Get Involved

Work with Triton Software Engineering and use software solutions to better the community.

For Students

Become a part of the Triton Software Engineering family and put your skills to use by giving back to the community! Together, we can work alongside nonprofit organizations to create a greater impact. We recruit annually in the fall so make sure you stay up to date.

Apply

We are no longer accepting applications for this school year. If you are interested, please apply in Fall quarter of the next school year.

FAQs

What is Triton Software Engineering?

Triton Software Engineering (TSE) is a multidisciplinary student organization at UC San Diego. We partner with nonprofits to design and develop software, websites, and mobile applications pro-bono for social good, while giving our developers practical, real world experience.

Why should I join TSE?

If you are passionate about helping others using the skills you learn in college, then TSE is the perfect place for you! We are all about social good, and we hope you share our passion. TSE offers a close network of like-minded students, and we can help you build skills that allow you to advance your career.

What is the TEST program?

The TSE Early Start Training (TEST) program provides students from underprivileged backgrounds who have little to no technical development/design experience with a first step into exploring software engineering and UI/UX design. TEST developers and designers will learn the fundamentals of their domain while working on beginner-level internal projects for TSE.

You may either apply to TSE or the TEST program, not both. If you are unsure about which is right for you, please email adave@ucsd.edu.

What is TSE's recruitment process like?

TSE recruits new members at the beginning of every Fall quarter. In 2019, we accepted a total of 31 members from 167 applicants. In 2020, we accepted a total of 29 members from 164 applicants. In 2021, we accepted a total of 30 members from 311 applicants.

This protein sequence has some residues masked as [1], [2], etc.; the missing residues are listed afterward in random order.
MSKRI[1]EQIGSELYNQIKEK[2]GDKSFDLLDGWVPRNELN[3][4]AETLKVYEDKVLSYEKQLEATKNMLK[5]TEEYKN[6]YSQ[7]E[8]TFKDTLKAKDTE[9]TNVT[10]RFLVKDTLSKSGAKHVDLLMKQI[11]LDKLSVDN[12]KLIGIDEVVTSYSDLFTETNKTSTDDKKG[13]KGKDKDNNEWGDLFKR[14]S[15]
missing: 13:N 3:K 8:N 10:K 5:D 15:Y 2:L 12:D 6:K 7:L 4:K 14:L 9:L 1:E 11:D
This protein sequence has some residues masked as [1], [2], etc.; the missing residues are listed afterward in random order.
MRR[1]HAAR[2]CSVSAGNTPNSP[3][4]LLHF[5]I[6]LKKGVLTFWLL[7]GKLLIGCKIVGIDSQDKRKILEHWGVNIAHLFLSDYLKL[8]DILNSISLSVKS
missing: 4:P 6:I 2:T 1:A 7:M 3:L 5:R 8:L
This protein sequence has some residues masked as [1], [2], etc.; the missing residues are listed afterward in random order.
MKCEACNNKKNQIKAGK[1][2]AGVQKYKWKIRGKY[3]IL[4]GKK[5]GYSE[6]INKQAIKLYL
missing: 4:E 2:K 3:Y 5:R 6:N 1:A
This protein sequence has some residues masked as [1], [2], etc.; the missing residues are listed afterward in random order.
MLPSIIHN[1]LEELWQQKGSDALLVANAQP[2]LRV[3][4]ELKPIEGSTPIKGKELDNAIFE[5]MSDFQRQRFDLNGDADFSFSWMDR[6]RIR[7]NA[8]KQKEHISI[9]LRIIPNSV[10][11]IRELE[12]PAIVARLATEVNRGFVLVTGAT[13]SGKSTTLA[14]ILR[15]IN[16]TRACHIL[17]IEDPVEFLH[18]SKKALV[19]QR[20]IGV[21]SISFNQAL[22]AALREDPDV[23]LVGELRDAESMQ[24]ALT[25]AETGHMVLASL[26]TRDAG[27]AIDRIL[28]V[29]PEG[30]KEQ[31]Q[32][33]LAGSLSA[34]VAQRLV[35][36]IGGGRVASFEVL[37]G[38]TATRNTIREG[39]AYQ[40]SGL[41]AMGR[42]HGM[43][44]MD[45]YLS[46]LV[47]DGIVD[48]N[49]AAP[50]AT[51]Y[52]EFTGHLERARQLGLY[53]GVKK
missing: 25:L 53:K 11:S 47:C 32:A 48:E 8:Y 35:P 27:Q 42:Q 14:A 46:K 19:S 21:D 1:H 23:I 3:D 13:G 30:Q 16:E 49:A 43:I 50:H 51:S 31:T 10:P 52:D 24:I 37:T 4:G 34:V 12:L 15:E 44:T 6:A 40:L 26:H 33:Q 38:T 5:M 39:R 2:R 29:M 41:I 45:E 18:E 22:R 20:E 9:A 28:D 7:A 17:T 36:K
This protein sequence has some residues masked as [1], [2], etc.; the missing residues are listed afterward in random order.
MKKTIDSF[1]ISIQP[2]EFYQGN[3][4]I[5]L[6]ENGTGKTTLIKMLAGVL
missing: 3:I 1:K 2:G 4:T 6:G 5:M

There are three stages for both designers and developers. We start with a resume screen, then a behavioral phone screen (with a Systems Design question for aspiring TSE developers), followed by a technical interview. For TEST, we will have a resume screen and then a combined behavioral and technical interview. Due to the current circumstances, our recruitment process will be conducted virtually.

Interested in applying? Click here!

What computer science knowledge is expected for the developer recruitment process?

Here is the knowledge we expect for each grade level. The interview questions might not cover all of these topics, and it might be possible to pass the interviews without knowing all of these topics, but our interview questions are designed with these expectations in mind.

Freshmen

  • Familiarity with at least one programming language
  • Basic datatypes: booleans, integers, floating-point numbers, strings, arrays/lists
  • Control flow structures: if/else statements, for/while loops
  • Functions
  • Exceptions
  • Unit testing concepts (no specific frameworks needed) and edge cases

Sophomores

  • All of the topics for freshmen, listed above
  • Pointers or references, depending on the language you use
  • Recursion
  • Data structures: multidimensional arrays/lists, linked lists, hash tables (also known as hash maps, dictionaries)
  • Algorithms: sorting, binary search, greedy
  • Object-oriented programming concepts: classes, constructors, instance variables, methods

Juniors/Seniors

  • All of the topics for freshmen and sophomores, listed above
  • Designing JSON-compatible data representations in the language of your choice (don't worry about serialization/deserialization though)
  • Analyzing time and memory complexity
  • Data structures: stacks, queues, heaps, trees, and graphs
  • Algorithms: divide and conquer, recursion and backtracking, memoization, basic dynamic programming

How can I prepare for the technical components of the developer recruitment process?

In the phone screen, expect to do one or more of the following:

  • Demonstrate your familiarity with the computer science concepts above
  • Describe how you would test a piece of code
  • Verbally explain a pseudocode solution to a small programming task

To prep for the technical interview:

  • Brush up on a high-level programming language. Python, Java, or JavaScript is preferred. C or C++ might work, but due to the nature of the interview tasks, it may be more difficult to use these languages. You will not be able to compile or run your code, so exact syntax/APIs are not that important, but we expect you to demonstrate familiarity with the language you choose.
  • Expect to solve one or more programming tasks, which may have multiple parts. Be mindful of edge cases, and discuss your approach with your interviewer before you start writing code.